There is no "do you want to save your changes" dialog, so don't forget to save your file after updating.


Apart from adding a user, the only edit you can make is to delete a row. Just select a row and press the backspace or delete key. This functions in all views to remove either an author, an article, or a single detail. Of course you always have the choice of reloading your data from file, thus discarding all unsaved changes.

How it Works

Data from CodeProject

All the data is available on the article summary page for each member. The app fetches this page and parses it using RegEx's. This means it is quite fragile and will stop working if Chris changes so much as a space. However, he doesn't do this very often. I have only tweaked the RegEx's a few times during the two years I have been using this.

The RegEx's are in the CodeProject.cs file, if you want to take a look.


When you save to a file, all collected data is persisted. Nothing is discarded. This means that by taking a snapshot every day or so, you can build up a history of ratings. This in turn enables the application to highlight new votes on articles.

The summary details are calculated whenever they are required from the article stats, so they always reflect your current data. There is some LINQ fun and games going on in Data.cs, if you're interested.


Xceed have written an excellent grid control for WPF and offer an "Express Edition" for free. At the time of writing, they have just released version 2.0 here [^]. They are another benevolent Canadian company, by the way.

Points of Interest

There are plenty of articles about WPF, so I won't dwell on it here. However, there are a couple of things worth mentioning.


The little circles on the buttons come from a neat data template:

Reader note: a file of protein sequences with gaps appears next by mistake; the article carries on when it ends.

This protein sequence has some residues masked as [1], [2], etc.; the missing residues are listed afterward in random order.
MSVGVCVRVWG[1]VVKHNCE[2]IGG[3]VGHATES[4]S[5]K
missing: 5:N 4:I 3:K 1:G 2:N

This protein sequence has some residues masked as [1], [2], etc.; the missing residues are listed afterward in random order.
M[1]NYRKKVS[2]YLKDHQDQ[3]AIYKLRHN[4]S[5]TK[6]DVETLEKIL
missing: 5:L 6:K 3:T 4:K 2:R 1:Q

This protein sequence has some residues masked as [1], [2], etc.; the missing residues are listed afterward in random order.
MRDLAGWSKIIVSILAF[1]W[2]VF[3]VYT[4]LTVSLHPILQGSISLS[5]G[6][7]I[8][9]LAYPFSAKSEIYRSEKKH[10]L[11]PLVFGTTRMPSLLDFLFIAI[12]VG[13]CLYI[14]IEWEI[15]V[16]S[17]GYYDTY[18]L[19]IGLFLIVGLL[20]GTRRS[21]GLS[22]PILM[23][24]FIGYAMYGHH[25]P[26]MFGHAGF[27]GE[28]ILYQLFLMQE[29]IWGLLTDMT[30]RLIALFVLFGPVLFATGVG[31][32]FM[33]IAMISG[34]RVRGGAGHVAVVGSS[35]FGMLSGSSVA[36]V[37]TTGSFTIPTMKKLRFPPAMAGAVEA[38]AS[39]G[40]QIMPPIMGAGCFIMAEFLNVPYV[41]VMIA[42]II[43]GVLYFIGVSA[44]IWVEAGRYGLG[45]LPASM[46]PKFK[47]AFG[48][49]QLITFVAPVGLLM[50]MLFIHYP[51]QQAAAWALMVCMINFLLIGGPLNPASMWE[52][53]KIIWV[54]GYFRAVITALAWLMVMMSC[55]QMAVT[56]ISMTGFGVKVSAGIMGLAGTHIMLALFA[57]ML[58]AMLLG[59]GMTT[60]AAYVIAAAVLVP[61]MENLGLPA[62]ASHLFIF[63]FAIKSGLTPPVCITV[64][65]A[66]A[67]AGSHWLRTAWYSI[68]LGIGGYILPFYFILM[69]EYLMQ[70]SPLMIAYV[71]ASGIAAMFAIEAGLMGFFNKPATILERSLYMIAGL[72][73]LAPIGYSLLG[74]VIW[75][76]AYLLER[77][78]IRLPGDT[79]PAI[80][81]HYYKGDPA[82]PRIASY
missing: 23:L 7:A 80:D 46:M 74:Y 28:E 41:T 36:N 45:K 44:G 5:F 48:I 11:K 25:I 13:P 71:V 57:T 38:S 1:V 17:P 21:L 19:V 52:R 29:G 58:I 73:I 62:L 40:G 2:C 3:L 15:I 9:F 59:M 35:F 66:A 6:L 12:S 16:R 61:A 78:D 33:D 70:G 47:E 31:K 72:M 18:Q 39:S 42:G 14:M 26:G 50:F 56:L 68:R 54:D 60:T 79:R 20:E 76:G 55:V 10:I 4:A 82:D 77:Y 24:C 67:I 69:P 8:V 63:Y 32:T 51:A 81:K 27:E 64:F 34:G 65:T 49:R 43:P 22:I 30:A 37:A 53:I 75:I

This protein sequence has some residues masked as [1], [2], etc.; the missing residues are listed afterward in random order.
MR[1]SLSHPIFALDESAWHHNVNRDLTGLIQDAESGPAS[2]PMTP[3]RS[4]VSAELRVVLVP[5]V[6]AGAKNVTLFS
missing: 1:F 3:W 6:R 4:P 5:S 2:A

<DataTemplate x:Key="ButtonTemplate">
   <StackPanel Orientation="Horizontal">
           <Binding Path="Width" RelativeSource="{RelativeSource AncestorType=Button}" />

       <Ellipse Width="10" Height="10" Margin="0,0,10,0">
               <RadialGradientBrush GradientOrigin="0.3, 0.3">
                   <GradientStop Offset="0.2" 
                          Color="{StaticResource FloralWhiteColour}" />
                   <GradientStop Offset="1" Color="{StaticResource OrangeColour}" />

       <ContentPresenter Content="{TemplateBinding Content}" />

Hooking Events

Double-clicking a row in the grid swaps views. The obvious way I tried was this:

grid.MouseDoubleClick += ( s, a ) => SwapViews();

Unfortunately this also responds to double clicks in areas like the scroll bars.

So I decided to hook the event at the DataRow level. Luckily, the EventManager static class that you use to register a routed event, also has a method called RegisterClassHandler. This allows you to hook an event on all instances of a class:

   typeof( DataRow ),
   new RoutedEventHandler( ( s, a ) => SwapViews() ) );

Hooking Dependency Properties

If you want to know when a dependency property changes, you can use the DependencyPropertyDescriptor class:

   typeof( DataGridControl ) )
   .AddValueChanged( grid, grid_SelectedItemChanged );


Well, that's all folks. If you like this app, please vote. I'll be watching!


  • 2008 - 03 - 06 : First version.
  • 2009 - 04 - 23 : Bug fix - code updated.


This article, along with any associated source code and files, is licensed under The Code Project Open License.


If you have any feedback, please feel free to CONTACT me.